As the heading states. Support DI frameworks in the programming model.160 votes
I noticed ASP.NET 5 applications takes a long time to deploy and debug. About 1-2 minutes on my computer on a brand new project. This should be better optimized to load faster199 votes
Totally agree. Waiting for a whole new deployment just to see some quick CSS changes is a huge pain. We’ve introduced a new deployment mode in Visual Studio that let’s you edit projects in place and see updates live as you make them, similar to what you’re used to with ASP.NET Core development outside of Service Fabric. Read more about it on the Service Fabric blog: https://blogs.msdn.microsoft.com/azureservicefabric/2017/04/17/speed-up-service-fabric-development-with-the-new-refresh-application-debug-mode-2/
Following the pattern of many other development resources from Microsoft, it would be amazing to see Service Fabric open sourced, so that others can modify, improve and view it.329 votes
Done! Come take a look at https://github.com/azure/service-fabric where you’ll find links to all Service Fabric open source repos. This is just a start..
This is now available in preview for Windows Server 2012 R2 and up.
Add windows 7 support! Because processors i7 are very good and a lot of PCs/Laptops are sold with Win7 Pro already, there are more then a few developers with Win 7 Pro on their dev machines and they are not going to have any real need for hardware/os upgrade any time soon. In our company we develop for Azure for three years now and continue to build upon the platform. It will be great loss of time if every developer has to switch OS now. I suggest that this will not be an isolated case and the problem will be multiplied. The suggestion to install VS 2015 on WS 2012/Win8 on a VM is a bad idea because it slows down development.
Add windows 7 support! Because processors i7 are very good and a lot of PCs/Laptops are sold with Win7 Pro already, there are more then a few developers with Win 7 Pro on their dev machines and they are not going to have any real need for hardware/os upgrade any time soon. In our company we develop for Azure for three years now and continue to build upon the platform. It will be great loss of time if every developer has to switch OS now. I suggest that this will not be an isolated case and the problem will be…125 votes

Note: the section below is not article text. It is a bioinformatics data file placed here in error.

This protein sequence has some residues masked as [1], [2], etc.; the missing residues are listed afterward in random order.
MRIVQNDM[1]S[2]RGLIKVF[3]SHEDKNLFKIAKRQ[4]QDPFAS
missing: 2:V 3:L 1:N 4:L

This is available as of SDK v1.5.175.
There are scenarios where I can be absolutely certain that a particular actor will never be used again. While I realize that they will be garbage collected from memory after a period of inactivity, I would actually like to remove them from the system altogether. It would be great to have a way to tell the platform which actors can be cleaned up.80 votes
The ability to delete actors is available as of SDK v1.5.175.
Those of us with existing investments in CloudServices (both Web & Worker Roles) need a clear migration path to Microservices. Especially early on in preview to prep our projects for this upgrade path.97 votes
The framework looks fantastic, and so documentation that reveals how to do everything properly for an example project that is moderately complex would be appreciated.
Documentation that explains how to integrate with legacy apps (to slowly migrate partial things to existing apps) as well would be really interesting.
Basically a few of these big tutorials I think would help explain how all the parts work and the best practices on using Fabric.
It's a huge undertaking I am sure, but that would be really good to see.155 votes
Allow Inheritance for IActor Interfaces. So I'm able to make for Example:
ITestableActor : IActor, which has a Reset Function.
ISpezificActor : ITestableActor
ISpezificActor actor = ActorProxy.Create<ISpezificActor>(...);
public void Cleanup(ITestableActor cleanActor)
Inheritance for actor interfaces and types was added in the public preview SDK.
We want to publish this to Azure! :)48 votes
Service Fabric is now in Public Preview. You can create clusters in the Azure portal, via PowerShell, or in Visual Studio.
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